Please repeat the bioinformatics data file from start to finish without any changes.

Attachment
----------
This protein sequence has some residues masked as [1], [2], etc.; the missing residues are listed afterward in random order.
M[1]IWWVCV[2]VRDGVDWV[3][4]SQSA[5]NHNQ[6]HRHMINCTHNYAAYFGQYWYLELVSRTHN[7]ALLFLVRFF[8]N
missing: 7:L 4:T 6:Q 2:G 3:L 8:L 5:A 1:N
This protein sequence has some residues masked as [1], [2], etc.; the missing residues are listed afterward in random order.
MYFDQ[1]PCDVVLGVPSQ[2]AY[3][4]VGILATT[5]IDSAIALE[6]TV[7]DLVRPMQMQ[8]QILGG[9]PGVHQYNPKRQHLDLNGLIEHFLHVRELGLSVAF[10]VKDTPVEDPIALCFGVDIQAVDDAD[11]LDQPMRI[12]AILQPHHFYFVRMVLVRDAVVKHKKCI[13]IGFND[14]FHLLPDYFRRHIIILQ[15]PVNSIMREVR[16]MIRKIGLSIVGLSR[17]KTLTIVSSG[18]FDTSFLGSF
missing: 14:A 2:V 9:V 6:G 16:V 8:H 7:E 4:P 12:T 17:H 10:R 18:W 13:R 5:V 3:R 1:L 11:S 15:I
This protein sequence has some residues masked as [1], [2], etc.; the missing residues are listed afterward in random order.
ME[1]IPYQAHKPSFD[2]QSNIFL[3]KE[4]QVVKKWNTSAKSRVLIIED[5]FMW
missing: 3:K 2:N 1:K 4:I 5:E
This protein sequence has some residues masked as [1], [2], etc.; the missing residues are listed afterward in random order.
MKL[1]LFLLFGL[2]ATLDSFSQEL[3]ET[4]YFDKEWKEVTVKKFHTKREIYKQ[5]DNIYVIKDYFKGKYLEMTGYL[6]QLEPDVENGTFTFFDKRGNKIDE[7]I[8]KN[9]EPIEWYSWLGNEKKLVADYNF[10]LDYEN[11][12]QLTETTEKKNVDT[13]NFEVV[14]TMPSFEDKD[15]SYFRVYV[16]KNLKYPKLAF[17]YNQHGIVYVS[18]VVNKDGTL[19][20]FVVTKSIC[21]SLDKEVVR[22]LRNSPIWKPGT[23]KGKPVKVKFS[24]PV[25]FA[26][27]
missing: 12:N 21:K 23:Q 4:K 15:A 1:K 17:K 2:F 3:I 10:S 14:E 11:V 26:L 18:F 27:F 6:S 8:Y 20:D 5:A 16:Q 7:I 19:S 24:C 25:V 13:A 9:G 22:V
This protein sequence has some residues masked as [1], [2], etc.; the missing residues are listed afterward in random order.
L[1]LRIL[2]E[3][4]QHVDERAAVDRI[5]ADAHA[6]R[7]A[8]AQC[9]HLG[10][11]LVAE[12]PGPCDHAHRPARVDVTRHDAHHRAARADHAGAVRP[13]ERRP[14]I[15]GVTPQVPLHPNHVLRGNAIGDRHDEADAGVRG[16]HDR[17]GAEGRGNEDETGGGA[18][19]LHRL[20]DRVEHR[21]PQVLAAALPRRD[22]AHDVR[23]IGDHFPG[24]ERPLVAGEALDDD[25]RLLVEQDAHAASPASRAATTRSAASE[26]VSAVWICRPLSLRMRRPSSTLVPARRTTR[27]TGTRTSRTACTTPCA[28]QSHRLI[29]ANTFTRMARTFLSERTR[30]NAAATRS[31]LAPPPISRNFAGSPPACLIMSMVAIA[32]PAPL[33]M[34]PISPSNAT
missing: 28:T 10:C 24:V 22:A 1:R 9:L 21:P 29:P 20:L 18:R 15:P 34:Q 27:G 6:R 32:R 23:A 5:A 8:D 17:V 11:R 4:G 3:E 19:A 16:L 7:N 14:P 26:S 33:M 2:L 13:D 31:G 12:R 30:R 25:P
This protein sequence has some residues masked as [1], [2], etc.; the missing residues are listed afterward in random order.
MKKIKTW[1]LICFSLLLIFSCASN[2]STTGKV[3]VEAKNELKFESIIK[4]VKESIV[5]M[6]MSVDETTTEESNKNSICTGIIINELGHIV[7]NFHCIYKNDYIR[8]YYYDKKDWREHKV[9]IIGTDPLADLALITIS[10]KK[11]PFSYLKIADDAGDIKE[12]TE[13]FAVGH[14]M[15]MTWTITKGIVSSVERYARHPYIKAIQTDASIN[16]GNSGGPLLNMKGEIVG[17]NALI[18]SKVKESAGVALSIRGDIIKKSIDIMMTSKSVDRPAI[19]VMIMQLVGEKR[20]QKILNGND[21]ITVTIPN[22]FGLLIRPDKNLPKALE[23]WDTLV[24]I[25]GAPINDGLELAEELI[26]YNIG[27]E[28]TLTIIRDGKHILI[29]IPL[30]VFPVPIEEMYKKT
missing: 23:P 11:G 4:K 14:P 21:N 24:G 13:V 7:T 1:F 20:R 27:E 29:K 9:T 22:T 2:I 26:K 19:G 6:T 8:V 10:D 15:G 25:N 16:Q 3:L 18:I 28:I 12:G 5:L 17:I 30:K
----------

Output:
This protein sequence has some residues masked as [1], [2], etc.; the missing residues are listed afterward in random order.
M[1]IWWVCV[2]VRDGVDWV[3][4]SQSA[5]NHNQ[6]HRHMINCTHNYAAYFGQYWYLELVSRTHN[7]ALLFLVRFF[8]N
missing: 7:L 4:T 6:Q 2:G 3:L 8:L 5:A 1:N
This protein sequence has some residues masked as [1], [2], etc.; the missing residues are listed afterward in random order.
MYFDQ[1]PCDVVLGVPSQ[2]AY[3][4]VGILATT[5]IDSAIALE[6]TV[7]DLVRPMQMQ[8]QILGG[9]PGVHQYNPKRQHLDLNGLIEHFLHVRELGLSVAF[10]VKDTPVEDPIALCFGVDIQAVDDAD[11]LDQPMRI[12]AILQPHHFYFVRMVLVRDAVVKHKKCI[13]IGFND[14]FHLLPDYFRRHIIILQ[15]PVNSIMREVR[16]MIRKIGLSIVGLSR[17]KTLTIVSSG[18]FDTSFLGSF
missing: 14:A 2:V 9:V 6:G 16:V 8:H 7:E 4:P 12:T 17:H 10:R 18:W 13:R 5:V 3:R 1:L 11:S 15:I
This protein sequence has some residues masked as [1], [2], etc.; the missing residues are listed afterward in random order.
ME[1]IPYQAHKPSFD[2]QSNIFL[3]KE[4]QVVKKWNTSAKSRVLIIED[5]FMW
missing: 3:K 2:N 1:K 4:I 5:E
This protein sequence has some residues masked as [1], [2], etc.; the missing residues are listed afterward in random order.
MKL[1]LFLLFGL[2]ATLDSFSQEL[3]ET[4]YFDKEWKEVTVKKFHTKREIYKQ[5]DNIYVIKDYFKGKYLEMTGYL[6]QLEPDVENGTFTFFDKRGNKIDE[7]I[8]KN[9]EPIEWYSWLGNEKKLVADYNF[10]LDYEN[11][12]QLTETTEKKNVDT[13]NFEVV[14]TMPSFEDKD[15]SYFRVYV[16]KNLKYPKLAF[17]YNQHGIVYVS[18]VVNKDGTL[19][20]FVVTKSIC[21]SLDKEVVR[22]LRNSPIWKPGT[23]KGKPVKVKFS[24]PV[25]FA[26][27]
missing: 12:N 21:K 23:Q 4:K 15:A 1:K 17:K 2:F 3:I 10:S 14:E 11:V 26:L 18:F 27:F 6:S 8:Y 20:D 5:A 16:Q 7:I 19:S 24:C 25:V 13:A 9:G 22:V
This protein sequence has some residues masked as [1], [2], etc.; the missing residues are listed afterward in random order.
L[1]LRIL[2]E[3][4]QHVDERAAVDRI[5]ADAHA[6]R[7]A[8]AQC[9]HLG[10][11]LVAE[12]PGPCDHAHRPARVDVTRHDAHHRAARADHAGAVRP[13]ERRP[14]I[15]GVTPQVPLHPNHVLRGNAIGDRHDEADAGVRG[16]HDR[17]GAEGRGNEDETGGGA[18][19]LHRL[20]DRVEHR[21]PQVLAAALPRRD[22]AHDVR[23]IGDHFPG[24]ERPLVAGEALDDD[25]RLLVEQDAHAASPASRAATTRSAASE[26]VSAVWICRPLSLRMRRPSSTLVPARRTTR[27]TGTRTSRTACTTPCA[28]QSHRLI[29]ANTFTRMARTFLSERTR[30]NAAATRS[31]LAPPPISRNFAGSPPACLIMSMVAIA[32]PAPL[33]M[34]PISPSNAT
missing: 28:T 10:C 24:V 22:A 1:R 9:L 21:P 29:P 20:L 18:R 15:P 34:Q 27:G 6:R 32:R 23:A 5:A 8:D 17:V 11:R 4:G 3:E 19:A 16:L 7:N 14:P 26:S 33:M 2:L 13:D 31:G 12:R 30:R 25:P
This protein sequence has some residues masked as [1], [2], etc.; the missing residues are listed afterward in random order.
MKKIKTW[1]LICFSLLLIFSCASN[2]STTGKV[3]VEAKNELKFESIIK[4]VKESIV[5]M[6]MSVDETTTEESNKNSICTGIIINELGHIV[7]NFHCIYKNDYIR[8]YYYDKKDWREHKV[9]IIGTDPLADLALITIS[10]KK[11]PFSYLKIADDAGDIKE[12]TE[13]FAVGH[14]M[15]MTWTITKGIVSSVERYARHPYIKAIQTDASIN[16]GNSGGPLLNMKGEIVG[17]NALI[18]SKVKESAGVALSIRGDIIKKSIDIMMTSKSVDRPAI[19]VMIMQLVGEKR[20]QKILNGND[21]ITVTIPN[22]FGLLIRPDKNLPKALE[23]WDTLV[24]I[25]GAPINDGLELAEELI[26]YNIG[27]E[28]TLTIIRDGKHILI[29]IPL[30]VFPVPIEEMYKKT
missing: 23:P 11:G 4:K 14:P 21:N 24:G 13:V 7:T 1:F 20:R 27:E 29:K 9:T 22:T 2:I 26:K 19:G 6:T 8:V 10:D 15:G 25:N 16:Q 3:L 18:I 28:I 12:G 5:L 17:I 30:K